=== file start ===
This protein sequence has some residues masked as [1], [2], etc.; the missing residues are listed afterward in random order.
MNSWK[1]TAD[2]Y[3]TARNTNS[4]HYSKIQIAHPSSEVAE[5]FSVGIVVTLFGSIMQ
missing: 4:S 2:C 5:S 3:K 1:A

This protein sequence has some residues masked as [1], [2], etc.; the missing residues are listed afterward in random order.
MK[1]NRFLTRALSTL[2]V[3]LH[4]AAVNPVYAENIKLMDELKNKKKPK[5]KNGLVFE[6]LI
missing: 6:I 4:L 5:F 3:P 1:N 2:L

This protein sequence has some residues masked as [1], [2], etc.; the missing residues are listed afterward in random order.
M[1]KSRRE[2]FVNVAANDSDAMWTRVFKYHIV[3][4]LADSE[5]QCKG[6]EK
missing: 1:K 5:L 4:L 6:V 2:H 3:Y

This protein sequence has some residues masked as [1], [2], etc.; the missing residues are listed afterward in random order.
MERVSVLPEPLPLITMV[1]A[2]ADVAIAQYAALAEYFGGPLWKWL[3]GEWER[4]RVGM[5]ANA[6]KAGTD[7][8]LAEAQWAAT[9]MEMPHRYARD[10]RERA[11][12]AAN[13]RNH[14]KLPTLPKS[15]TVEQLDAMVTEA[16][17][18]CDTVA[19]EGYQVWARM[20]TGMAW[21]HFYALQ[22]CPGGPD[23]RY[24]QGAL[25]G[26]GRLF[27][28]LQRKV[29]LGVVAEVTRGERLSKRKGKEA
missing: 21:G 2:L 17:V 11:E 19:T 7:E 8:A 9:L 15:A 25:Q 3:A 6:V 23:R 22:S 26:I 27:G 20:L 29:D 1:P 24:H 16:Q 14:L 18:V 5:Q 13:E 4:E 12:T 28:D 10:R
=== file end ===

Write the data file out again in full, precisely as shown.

This protein sequence has some residues masked as [1], [2], etc.; the missing residues are listed afterward in random order.
MNSWK[1]TAD[2]Y[3]TARNTNS[4]HYSKIQIAHPSSEVAE[5]FSVGIVVTLFGSIMQ
missing: 4:S 2:C 5:S 3:K 1:A

This protein sequence has some residues masked as [1], [2], etc.; the missing residues are listed afterward in random order.
MK[1]NRFLTRALSTL[2]V[3]LH[4]AAVNPVYAENIKLMDELKNKKKPK[5]KNGLVFE[6]LI
missing: 6:I 4:L 5:F 3:P 1:N 2:L

This protein sequence has some residues masked as [1], [2], etc.; the missing residues are listed afterward in random order.
M[1]KSRRE[2]FVNVAANDSDAMWTRVFKYHIV[3][4]LADSE[5]QCKG[6]EK
missing: 1:K 5:L 4:L 6:V 2:H 3:Y

This protein sequence has some residues masked as [1], [2], etc.; the missing residues are listed afterward in random order.
MERVSVLPEPLPLITMV[1]A[2]ADVAIAQYAALAEYFGGPLWKWL[3]GEWER[4]RVGM[5]ANA[6]KAGTD[7][8]LAEAQWAAT[9]MEMPHRYARD[10]RERA[11][12]AAN[13]RNH[14]KLPTLPKS[15]TVEQLDAMVTEA[16][17][18]CDTVA[19]EGYQVWARM[20]TGMAW[21]HFYALQ[22]CPGGPD[23]RY[24]QGAL[25]G[26]GRLF[27][28]LQRKV[29]LGVVAEVTRGERLSKRKGKEA
missing: 21:G 2:L 17:V 11:E 19:T 7:E 8:A 9:L 15:A 25:Q 3:A 6:V 23:R 22:S 26:I 27:G 20:L 29:D 1:P 24:H 16:Q 14:L 18:V 5:Q 13:E 4:E 12:T 28:D 10:R